Herb seems happy as a clam to be in seat of the skidder these days. He tried retiring at one point, and bought a motor home. “We did a lot of travelling,” he explains. “One time we were going through Oregon, coming back from Arizona.” A truckload of logs went by—and he decided to become un-retired. “So I went back into the bush—it’s in your blood.”
And proudly runs in the family, with son, Cal, and grandson, Lee.
On the Cover:
From mill loaders to trucks to logging equipment, it will all be featured at the upcoming Canada North Resources Expo, taking place May 24 to 25 in Prince George, B.C. Read all about the show, and who is going to be there, beginning on page 30 of this issue of Logging and Sawmilling Journal, the Official Show Guide (Cover photo of Tolko mill operation by Paul MacDonald).
Strategic sanitation logging—from the air
A targeted sanitation logging program—including heli-logging—of beetle-infected Douglas fir is underway in the B.C. Interior, and it looks like it’s having an impact on controlling the rate of spread of the beetle.
There is a heckuva large log salvage project going on in B.C., but it’s got nothing to do with beetle salvage or fire-salvage—this kind of salvage involves logging green merchantable timber as part of building the massive $10 billion Site C dam in northeastern B.C.
First Nations bridge building—with wildfire wood
A First Nations-owned company in the B.C. Interior, Cariboo Aboriginal Forest Enterprises, is building bridges—and soon will be building homes—with lumber they’re producing from wood burned in a 2017 wildfire.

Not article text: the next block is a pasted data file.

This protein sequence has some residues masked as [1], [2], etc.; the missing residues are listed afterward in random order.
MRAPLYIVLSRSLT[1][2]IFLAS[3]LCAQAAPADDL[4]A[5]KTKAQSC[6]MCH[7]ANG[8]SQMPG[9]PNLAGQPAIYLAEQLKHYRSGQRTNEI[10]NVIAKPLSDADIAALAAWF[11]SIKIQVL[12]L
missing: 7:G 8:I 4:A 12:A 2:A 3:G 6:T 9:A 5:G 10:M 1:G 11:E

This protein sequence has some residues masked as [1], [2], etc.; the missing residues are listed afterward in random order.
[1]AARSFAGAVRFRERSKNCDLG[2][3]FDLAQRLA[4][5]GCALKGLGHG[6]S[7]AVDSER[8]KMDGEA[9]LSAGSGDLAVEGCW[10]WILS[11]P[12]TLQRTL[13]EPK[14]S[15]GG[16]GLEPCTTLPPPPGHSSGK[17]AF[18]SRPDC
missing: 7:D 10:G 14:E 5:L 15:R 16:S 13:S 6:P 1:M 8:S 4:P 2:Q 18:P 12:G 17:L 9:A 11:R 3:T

Protecting a community (forestry) asset
The Williams Lake Community Forest in the B.C. Interior is working to both manage an expanding Douglas fir beetle infestation and put in place wildfire mitigation strategies to protect and enhance what has become a valued and well-used asset.
Pellet plant delivering polished performance
Bringing new manufacturing plants online can be a challenge, but the Smithers Pellet plant in the B.C. Interior is clicking right along, thanks to a team effort on its start-up in late-2018.
Jack of all trades logger
David Craig is truly a jack of all trades when it comes to equipment and logging, doing everything from timber harvesting to log clean-up at a lake for one of B.C’s largest dams.
Finding their logging niche…
Family-owned C&H Logging has found their logging niche in B.C.’s Fraser Valley, and these days three generations of the Carter Family are carrying on operations, with safety and sustainability top of mind.
Included in this edition of The Edge, Canada’s leading publication on research in the forest industry, are stories from Alberta Innovates and Canadian Wood Fibre Centre.
Official Show Guide — Canada North Resources Expo
As the Official Show Guide, Logging and Sawmilling Journal has the full scoop on the Canada North Resources Expo—coming up May 24 to 25 in Prince George, B.C.—from feature editorial to a site map to the full listing of exhibitors at this great resource industry show.
The Last Word
Columnist Jim Stirling asks the question: Will the forest policy review for the B.C. Interior yield a new vision for the forest industry?